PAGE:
What do financiers and investors look for?

Financiers and investors have a very different risk appetite, they’re not playing games.

 

 

Just how good is your idea, project or opportunity?

To attract debt or equity investment capital, successful investment strategies and actions must be put in place. Remember that most investors also invest a lot of time investing and you will be one on many hundreds that they have looked at, or are currently looking at.  Venture Capitalists on average only invest in one business out of every hundred that they look into.

There are millions of good ideas, however, an idea is worth very little until someone does something with it.  Investors only want to put their money into real ideas in real businesses, where the basics are in place along with some sort of a track record.  Not just into ideas.

All investors have similar ways of looking at a business or, opportunity and they firmly believe in the value of an Investor Ready business. This is despite the fact that most investing in a smaller business are of a speculative nature because the market is changing so fast. Even though many financiers and investors do not know how to do something well, they will recognise it when they see it

Get your management team lined up before you approach any investors. Unless you have approached a number of talented people who are committed to joining your company upon funding, you probably aren’t ready to seek outside investors.

Without a strong management team waiting in the wings, most investors will not risk their money. A lot of investing is still about people, so a lot will depend on whether you can get the right people on board.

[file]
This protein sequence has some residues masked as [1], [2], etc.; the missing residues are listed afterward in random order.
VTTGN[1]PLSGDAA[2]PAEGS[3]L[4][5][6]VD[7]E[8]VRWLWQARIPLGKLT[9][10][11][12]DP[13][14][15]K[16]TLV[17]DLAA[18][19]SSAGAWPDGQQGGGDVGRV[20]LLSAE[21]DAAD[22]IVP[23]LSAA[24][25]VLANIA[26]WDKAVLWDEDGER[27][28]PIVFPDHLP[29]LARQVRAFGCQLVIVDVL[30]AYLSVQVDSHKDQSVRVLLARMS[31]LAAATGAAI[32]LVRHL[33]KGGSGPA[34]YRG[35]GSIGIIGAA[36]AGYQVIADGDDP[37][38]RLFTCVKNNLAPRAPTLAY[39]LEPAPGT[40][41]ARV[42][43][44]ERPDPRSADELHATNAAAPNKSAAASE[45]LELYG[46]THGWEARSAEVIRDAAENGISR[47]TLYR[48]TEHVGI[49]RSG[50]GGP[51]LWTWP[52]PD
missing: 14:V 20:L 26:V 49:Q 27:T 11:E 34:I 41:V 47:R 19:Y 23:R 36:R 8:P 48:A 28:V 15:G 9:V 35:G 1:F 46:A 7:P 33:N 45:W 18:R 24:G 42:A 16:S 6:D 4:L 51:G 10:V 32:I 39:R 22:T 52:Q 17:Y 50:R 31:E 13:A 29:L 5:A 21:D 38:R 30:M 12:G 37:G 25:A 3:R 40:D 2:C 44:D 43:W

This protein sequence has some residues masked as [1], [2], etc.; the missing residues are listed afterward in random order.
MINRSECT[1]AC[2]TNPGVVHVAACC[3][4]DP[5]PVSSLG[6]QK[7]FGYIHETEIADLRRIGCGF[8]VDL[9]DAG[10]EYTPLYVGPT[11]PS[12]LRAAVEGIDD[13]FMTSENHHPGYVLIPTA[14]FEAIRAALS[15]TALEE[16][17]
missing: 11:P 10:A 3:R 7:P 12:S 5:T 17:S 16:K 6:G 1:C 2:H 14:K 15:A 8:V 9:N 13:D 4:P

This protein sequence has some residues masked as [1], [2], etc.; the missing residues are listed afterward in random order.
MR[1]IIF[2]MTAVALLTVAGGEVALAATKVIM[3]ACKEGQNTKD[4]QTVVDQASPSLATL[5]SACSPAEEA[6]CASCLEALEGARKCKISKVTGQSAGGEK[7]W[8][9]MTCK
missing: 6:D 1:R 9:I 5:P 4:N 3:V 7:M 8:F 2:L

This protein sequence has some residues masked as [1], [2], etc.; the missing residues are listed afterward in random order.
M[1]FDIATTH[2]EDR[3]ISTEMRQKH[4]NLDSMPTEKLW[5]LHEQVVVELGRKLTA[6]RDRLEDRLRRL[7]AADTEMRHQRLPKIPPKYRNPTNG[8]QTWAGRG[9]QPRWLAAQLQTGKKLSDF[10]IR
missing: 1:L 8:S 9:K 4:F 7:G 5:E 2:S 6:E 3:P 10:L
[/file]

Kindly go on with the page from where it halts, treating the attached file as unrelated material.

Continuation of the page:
Some key points that investors will look for when seeking to invest in a business

  • There is a compelling business vision linked to clear strategies.
  • A thorough and clear understanding of the target market.
  • The businesses sustainable competitive advantage.
  • There is excellent growth potential.
  • An experienced and stable management team.
  • There are a professional approach and commitment to business development.
  • Sound understanding of the industry the business is in.
  • The quality of your content and content marketing activities.
  • There is a willingness to accept an equity partner.
  • They are clear about what the business needs.
  • The business owners know what skills are needed to implement the plan
  • Corporate governance and stakeholder relationships are taken seriously.
  • Business and private affairs are clearly separated from the business.
  • They have a sound knowledge of the market and growth potential.
  • High probability of projected high returns is possible for the investor.
  • An exit strategy for the business owner as well as the investor.
  • The business is Investor Ready.
  • A willingness to include and involve the investor in the business as a partner, and also with the view to building your management team with the investor.

Once a business is capable of presenting the above, then and only then can they proceed with any certainty of success, with whoever they are approaching.

As an investor in your own business, these are critical questions you should be asking yourself.

 

Start with your own resources